It’s no secret that some solid food prep can make all the difference in smashing our healthy eating goals.
Trouble is, prepping entire tagines, casseroles and soups can quickly fall into the “too-hard basket” as life responsibilities take over.
That’s why accredited practising dietitian Anna Debenham is calling for a re-think when it comes to food prep, advocating breaking our bulk cooking into individual ingredients we can mix and match throughout the week.
“Batch cooking can seem overwhelming and time-consuming so that people push meal prep aside altogether,” says Debenham, founder of The Biting Truth.
“Prepping individual ingredients is less time-consuming and gives more flexibility throughout the week, which leads to better variety.”
Debenham suggests taking a few minutes each weekend to plan your meals for the week ahead, then consider which ingredients you could cook ahead of time to save yourself effort in the midweek flurry.
“Think about the ingredients you might struggle with midweek – personally, I don’t mind cooking a bit of steak or salmon or tofu on a weeknight, but I can never be bothered cooking the carbohydrate component, such as boiling rice or baking potatoes, because it takes so long,” she says.
“So, if you know you’re going to have a salmon dish on Wednesday, you might say, ‘I’ll cook up some rice or potatoes or some roast vegies to have with it.'”
Sweet potato and kale bowl with quinoa, coriander tahini dressing and crispy chilli-lime chickpeas (recipe here). Photo: Katrina Meynink
Debenham is not averse to hearty bowl food prepped ahead, but she says it can get a bit stale.
“The pro of batch cooking [big meals] is that the entire meal is completely done – you just grab, heat and eat. But sometimes when you prep one big soup or casserole, you end up eating it four or five times, and you get over it on the fourth day,” she says.
“But the benefits of prepping individual ingredients is that there’s more variety and flexibility throughout the week – you can think, ‘What do I feel like eating and what can I do with these ingredients to create that?'”
Debenham suggests stocking your fridge with these ready-to-go ingredients, to give plenty of variety for picking-and-mixing throughout the week.
1. Roast vegetables
Pre-heat your oven then raid your fridge for anything you have on hand that can be chopped, oiled, seasoned and roasted for the week ahead.
“Roasting vegies can take 45 minutes, making them difficult to fit in on a weeknight, but if you do it on a Sunday it will save you a weeknight task,” Debenham says.
“You could do onion, carrots, fennel, capsicum, broccoli, Brussels sprouts or whatever you like or have on hand. They caramelise and you can put them in a salad, a sandwich, a wrap, a frittata or on top of scrambled eggs. Sometimes I even top crispbread with roast vegetables, hummus (see below) and feta.”
2. Boiled eggs
While the vegies are in the oven, you can boil some eggs for 10 minutes to offer you a week’s supply of protein for use in a variety of meals.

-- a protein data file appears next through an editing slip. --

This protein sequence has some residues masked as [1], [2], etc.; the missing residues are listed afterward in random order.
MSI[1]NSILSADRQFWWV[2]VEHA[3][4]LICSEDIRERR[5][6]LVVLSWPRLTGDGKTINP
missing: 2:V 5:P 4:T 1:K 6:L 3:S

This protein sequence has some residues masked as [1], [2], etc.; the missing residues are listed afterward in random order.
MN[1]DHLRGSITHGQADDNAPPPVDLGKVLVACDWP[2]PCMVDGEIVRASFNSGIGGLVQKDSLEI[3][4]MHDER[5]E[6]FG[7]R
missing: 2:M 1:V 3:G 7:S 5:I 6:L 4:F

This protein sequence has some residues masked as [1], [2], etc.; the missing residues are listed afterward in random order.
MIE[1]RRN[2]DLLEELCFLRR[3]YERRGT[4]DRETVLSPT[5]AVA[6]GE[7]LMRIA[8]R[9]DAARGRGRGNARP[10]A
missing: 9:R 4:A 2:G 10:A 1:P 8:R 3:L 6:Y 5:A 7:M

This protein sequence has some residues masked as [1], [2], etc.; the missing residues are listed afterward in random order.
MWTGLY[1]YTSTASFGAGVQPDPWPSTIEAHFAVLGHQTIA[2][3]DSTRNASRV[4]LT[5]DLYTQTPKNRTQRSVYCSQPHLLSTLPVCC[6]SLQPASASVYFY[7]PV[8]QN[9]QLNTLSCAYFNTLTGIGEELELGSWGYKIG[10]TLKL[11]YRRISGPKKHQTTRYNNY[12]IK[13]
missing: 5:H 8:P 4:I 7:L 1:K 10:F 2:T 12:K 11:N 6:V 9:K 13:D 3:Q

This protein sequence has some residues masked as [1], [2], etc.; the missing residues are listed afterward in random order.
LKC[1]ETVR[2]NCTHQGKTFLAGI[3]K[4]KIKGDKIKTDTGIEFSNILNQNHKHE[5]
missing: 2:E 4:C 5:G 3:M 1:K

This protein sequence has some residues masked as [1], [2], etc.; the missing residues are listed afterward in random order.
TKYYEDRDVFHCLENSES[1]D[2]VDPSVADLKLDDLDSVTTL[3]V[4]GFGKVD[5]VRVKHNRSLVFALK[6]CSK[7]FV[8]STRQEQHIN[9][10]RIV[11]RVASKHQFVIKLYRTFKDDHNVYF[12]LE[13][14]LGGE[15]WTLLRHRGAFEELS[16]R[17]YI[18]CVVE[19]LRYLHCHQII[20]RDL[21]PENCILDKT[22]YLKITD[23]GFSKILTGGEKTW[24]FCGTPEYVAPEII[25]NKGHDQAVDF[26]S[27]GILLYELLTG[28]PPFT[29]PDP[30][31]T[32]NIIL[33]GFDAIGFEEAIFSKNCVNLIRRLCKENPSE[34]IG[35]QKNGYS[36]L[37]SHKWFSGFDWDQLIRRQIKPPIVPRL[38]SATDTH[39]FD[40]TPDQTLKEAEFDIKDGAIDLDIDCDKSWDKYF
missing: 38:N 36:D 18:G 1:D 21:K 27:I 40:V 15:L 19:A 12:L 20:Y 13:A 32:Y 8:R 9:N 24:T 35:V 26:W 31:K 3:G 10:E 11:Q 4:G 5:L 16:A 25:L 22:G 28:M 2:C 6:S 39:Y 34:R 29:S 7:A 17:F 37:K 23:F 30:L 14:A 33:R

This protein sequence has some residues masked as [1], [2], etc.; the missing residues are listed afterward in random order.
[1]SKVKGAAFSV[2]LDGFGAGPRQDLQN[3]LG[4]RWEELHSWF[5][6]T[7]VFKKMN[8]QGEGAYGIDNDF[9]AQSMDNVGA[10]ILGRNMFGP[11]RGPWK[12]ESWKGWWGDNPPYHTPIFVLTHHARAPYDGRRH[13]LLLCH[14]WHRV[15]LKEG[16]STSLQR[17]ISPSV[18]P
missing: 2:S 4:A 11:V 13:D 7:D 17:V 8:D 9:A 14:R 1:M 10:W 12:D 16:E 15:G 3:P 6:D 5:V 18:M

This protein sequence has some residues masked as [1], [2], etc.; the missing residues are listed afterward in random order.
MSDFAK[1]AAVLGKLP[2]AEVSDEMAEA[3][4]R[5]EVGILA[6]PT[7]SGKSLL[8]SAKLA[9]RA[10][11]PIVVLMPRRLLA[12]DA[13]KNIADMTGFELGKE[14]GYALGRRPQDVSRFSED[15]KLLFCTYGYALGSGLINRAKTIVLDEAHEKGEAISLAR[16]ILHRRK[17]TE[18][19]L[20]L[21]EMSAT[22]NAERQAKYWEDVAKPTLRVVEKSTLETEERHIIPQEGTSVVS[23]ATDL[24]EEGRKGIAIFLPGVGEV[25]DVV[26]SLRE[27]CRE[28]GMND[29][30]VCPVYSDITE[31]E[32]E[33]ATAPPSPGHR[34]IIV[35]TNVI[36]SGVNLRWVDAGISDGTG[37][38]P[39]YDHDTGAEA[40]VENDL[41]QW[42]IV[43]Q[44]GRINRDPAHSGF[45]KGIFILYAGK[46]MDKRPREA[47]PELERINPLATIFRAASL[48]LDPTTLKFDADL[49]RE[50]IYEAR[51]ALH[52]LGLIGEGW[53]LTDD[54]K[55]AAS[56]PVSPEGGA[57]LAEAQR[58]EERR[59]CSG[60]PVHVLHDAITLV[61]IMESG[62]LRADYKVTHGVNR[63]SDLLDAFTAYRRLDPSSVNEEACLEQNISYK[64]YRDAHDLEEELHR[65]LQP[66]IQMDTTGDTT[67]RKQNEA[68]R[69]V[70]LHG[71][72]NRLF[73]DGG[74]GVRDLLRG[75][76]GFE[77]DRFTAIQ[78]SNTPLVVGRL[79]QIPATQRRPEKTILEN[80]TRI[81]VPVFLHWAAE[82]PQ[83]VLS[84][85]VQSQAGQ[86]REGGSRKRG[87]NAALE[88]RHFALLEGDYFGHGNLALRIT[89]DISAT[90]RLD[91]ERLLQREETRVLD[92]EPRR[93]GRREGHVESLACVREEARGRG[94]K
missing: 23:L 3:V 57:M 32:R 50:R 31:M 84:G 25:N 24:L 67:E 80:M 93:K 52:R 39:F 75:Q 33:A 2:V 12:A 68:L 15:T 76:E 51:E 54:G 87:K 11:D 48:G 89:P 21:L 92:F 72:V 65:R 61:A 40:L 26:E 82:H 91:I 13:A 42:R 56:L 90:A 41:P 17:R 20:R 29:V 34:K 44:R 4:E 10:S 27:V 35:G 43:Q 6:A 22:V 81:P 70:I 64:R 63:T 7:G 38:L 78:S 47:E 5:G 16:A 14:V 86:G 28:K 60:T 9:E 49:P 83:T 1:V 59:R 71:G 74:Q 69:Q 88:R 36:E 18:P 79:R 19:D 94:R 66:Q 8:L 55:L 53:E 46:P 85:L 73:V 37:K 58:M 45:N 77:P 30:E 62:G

“Boiled eggs can be a great morning or afternoon snack on-the-go, or can be used in an egg sandwich, salad wrap or you could put two boiled eggs on a salad and you’re getting some good protein,” Debenham says.
“If you never have time for breakfast, some hard-boiled eggs with avocado on toast is a really balanced meal in the morning.”
Tip: Refresh your eggs under cold water after the timer sounds for hard-boiled yolks that are creamy not crumbly.
As a source of plant protein and fibre, quinoa is a versatile ingredient that really enhances the nutritional profile of a meal.
But cooking quinoa can quickly fall into the “too hard” midweek basket.
“Always cook some quinoa so you’ve got wholegrain carbohydrates ready to go,” Debenham says.
“They tend to be the time-consuming part of meal-prep – but this way you can quickly re-heat it when you get home and add it to your roast vegetables and hummus for a beautiful salad or side.”
4. Brown rice
With the outer bran and germ still attached to the grain, brown rice is far superior (nutritionally) than its white counterpart. But given it takes longer to cook, it makes sense to knock it over ahead of time.
“Rice will last at least a few days in the fridge and you can freeze it in portions, too,” Debenham suggests.
“You can also have small microwavable pouches of rice and quinoa on hand, however they do contain more packaging, and cooking it yourself is much more cost-effective.”
5. Grilled chicken
Arguably the most versatile meat protein, grilled chicken can top just about any meal.
“Do it really simply – pour some olive oil on it, season with salt and pepper and sprinkle some of your favourite herbs, whether it’s paprika, cumin or oregano,” Debenham suggests.
“Roast a few pieces in the oven and you can add it to a salad, put it in a sandwich or wrap, or have it on a plate alongside some carbs and vegies.”
Hummus and boiled egg on toast is a healthy breakfast. Photo: iStock
Sure, you could pick up a tub from the supermarket fridge, but Debenham says a homemade hummus is usually better for you.
“Hummus is a good source of protein and fats and you can have it with some vegie sticks or have it on a sandwich, in a salad or on top of a steak,” she says.
“The store-bought ones often have preservatives and are often not made using extra virgin olive oil, so the fats are not as good for you.
“Making it at home takes three minutes, putting everything in the blender and whipping it together. It’s more cost-effective, it tastes better and it’s going to be slightly healthier.”